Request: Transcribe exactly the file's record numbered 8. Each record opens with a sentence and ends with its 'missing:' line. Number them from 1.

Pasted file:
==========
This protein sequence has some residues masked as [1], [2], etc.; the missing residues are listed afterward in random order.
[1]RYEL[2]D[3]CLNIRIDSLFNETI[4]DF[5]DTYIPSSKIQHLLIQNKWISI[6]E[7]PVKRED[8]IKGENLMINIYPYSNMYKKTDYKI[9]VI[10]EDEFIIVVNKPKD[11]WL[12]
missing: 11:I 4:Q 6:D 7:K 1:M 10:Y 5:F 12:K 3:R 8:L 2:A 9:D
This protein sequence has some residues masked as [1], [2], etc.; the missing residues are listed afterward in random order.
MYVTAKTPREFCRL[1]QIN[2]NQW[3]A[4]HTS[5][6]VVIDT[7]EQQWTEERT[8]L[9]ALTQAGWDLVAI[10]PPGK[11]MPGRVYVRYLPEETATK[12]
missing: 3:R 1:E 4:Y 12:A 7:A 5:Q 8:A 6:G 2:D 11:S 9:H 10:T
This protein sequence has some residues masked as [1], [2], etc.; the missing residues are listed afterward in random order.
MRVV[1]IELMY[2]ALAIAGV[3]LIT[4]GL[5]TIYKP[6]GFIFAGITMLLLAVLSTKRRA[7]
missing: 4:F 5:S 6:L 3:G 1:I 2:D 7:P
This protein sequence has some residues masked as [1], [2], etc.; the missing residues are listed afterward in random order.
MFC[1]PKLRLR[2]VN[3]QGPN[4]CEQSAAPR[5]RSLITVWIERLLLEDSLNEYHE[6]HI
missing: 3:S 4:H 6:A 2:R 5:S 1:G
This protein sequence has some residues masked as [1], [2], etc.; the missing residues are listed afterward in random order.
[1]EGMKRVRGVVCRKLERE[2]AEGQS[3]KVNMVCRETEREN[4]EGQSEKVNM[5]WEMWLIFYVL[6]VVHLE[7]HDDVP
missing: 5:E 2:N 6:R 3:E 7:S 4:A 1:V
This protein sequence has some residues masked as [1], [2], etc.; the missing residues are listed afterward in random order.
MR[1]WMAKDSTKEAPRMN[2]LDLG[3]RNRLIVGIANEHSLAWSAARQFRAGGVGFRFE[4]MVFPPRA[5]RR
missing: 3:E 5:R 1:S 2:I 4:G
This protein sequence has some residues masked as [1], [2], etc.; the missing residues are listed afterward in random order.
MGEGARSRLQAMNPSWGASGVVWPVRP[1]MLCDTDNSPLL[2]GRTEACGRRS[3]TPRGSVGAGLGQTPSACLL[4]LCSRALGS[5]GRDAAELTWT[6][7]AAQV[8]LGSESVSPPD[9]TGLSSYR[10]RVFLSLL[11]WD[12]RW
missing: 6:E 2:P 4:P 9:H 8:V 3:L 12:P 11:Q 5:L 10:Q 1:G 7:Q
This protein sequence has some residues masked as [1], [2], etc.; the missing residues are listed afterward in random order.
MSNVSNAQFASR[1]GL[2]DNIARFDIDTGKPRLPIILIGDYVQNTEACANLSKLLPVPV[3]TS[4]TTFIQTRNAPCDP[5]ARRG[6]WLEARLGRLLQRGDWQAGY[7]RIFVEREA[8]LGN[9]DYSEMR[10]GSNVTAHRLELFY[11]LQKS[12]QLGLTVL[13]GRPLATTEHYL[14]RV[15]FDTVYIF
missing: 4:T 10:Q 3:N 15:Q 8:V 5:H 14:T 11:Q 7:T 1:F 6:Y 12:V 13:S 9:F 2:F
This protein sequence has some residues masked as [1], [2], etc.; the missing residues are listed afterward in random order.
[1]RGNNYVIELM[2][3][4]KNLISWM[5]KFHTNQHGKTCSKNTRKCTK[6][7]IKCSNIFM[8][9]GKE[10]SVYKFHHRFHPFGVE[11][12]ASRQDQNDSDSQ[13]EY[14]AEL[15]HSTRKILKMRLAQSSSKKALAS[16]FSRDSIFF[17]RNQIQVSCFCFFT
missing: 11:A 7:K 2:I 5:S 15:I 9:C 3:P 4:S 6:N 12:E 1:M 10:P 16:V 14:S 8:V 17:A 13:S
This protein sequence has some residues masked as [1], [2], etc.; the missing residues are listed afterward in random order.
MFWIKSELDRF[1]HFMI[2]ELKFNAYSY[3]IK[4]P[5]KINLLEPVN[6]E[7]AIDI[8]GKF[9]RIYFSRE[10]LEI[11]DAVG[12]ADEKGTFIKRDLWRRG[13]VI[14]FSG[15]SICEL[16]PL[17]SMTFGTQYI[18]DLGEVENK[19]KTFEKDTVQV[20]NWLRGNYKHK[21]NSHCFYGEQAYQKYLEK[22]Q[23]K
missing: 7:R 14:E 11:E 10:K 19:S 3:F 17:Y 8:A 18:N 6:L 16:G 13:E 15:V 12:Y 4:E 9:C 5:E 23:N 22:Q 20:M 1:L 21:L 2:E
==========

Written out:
This protein sequence has some residues masked as [1], [2], etc.; the missing residues are listed afterward in random order.
MSNVSNAQFASR[1]GL[2]DNIARFDIDTGKPRLPIILIGDYVQNTEACANLSKLLPVPV[3]TS[4]TTFIQTRNAPCDP[5]ARRG[6]WLEARLGRLLQRGDWQAGY[7]RIFVEREA[8]LGN[9]DYSEMR[10]GSNVTAHRLELFY[11]LQKS[12]QLGLTVL[13]GRPLATTEHYL[14]RV[15]FDTVYIF
missing: 4:T 10:Q 3:N 15:Q 8:V 5:H 14:T 11:Q 7:T 1:F 6:Y 12:V 13:S 9:F 2:F